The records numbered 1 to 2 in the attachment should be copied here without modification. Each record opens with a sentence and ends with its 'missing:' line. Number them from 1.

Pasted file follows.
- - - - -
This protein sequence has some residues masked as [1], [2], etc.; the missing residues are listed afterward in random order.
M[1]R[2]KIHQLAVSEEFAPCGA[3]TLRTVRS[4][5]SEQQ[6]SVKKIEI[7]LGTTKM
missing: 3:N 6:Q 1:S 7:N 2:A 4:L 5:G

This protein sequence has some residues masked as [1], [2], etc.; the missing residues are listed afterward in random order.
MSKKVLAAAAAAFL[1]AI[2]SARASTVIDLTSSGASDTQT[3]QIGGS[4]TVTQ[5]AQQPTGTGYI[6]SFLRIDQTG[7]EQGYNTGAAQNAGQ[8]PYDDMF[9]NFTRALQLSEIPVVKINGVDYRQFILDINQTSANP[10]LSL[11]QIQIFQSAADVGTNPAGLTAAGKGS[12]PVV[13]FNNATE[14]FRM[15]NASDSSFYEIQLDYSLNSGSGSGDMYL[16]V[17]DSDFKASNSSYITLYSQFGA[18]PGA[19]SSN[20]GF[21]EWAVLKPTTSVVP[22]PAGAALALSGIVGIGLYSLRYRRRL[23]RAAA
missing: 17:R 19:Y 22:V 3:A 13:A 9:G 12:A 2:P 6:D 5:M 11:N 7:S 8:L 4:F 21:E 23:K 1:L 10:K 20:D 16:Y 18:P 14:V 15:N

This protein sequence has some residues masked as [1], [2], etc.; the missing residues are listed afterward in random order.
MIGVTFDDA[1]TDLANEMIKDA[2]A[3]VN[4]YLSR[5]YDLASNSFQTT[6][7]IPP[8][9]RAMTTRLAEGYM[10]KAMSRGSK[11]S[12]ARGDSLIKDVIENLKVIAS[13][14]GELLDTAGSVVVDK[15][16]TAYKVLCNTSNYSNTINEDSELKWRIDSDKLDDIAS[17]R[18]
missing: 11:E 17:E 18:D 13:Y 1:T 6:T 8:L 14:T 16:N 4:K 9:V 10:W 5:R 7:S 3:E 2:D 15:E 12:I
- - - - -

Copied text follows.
This protein sequence has some residues masked as [1], [2], etc.; the missing residues are listed afterward in random order.
M[1]R[2]KIHQLAVSEEFAPCGA[3]TLRTVRS[4][5]SEQQ[6]SVKKIEI[7]LGTTKM
missing: 3:N 6:Q 1:S 7:N 2:A 4:L 5:G

This protein sequence has some residues masked as [1], [2], etc.; the missing residues are listed afterward in random order.
MSKKVLAAAAAAFL[1]AI[2]SARASTVIDLTSSGASDTQT[3]QIGGS[4]TVTQ[5]AQQPTGTGYI[6]SFLRIDQTG[7]EQGYNTGAAQNAGQ[8]PYDDMF[9]NFTRALQLSEIPVVKINGVDYRQFILDINQTSANP[10]LSL[11]QIQIFQSAADVGTNPAGLTAAGKGS[12]PVV[13]FNNATE[14]FRM[15]NASDSSFYEIQLDYSLNSGSGSGDMYL[16]V[17]DSDFKASNSSYITLYSQFGA[18]PGA[19]SSN[20]GF[21]EWAVLKPTTSVVP[22]PAGAALALSGIVGIGLYSLRYRRRL[23]RAAA
missing: 17:R 19:Y 22:V 3:A 13:A 9:G 12:A 2:P 6:D 5:M 11:N 7:S 8:L 4:F 21:E 23:K 1:L 10:K 20:D 16:Y 18:P 14:V 15:N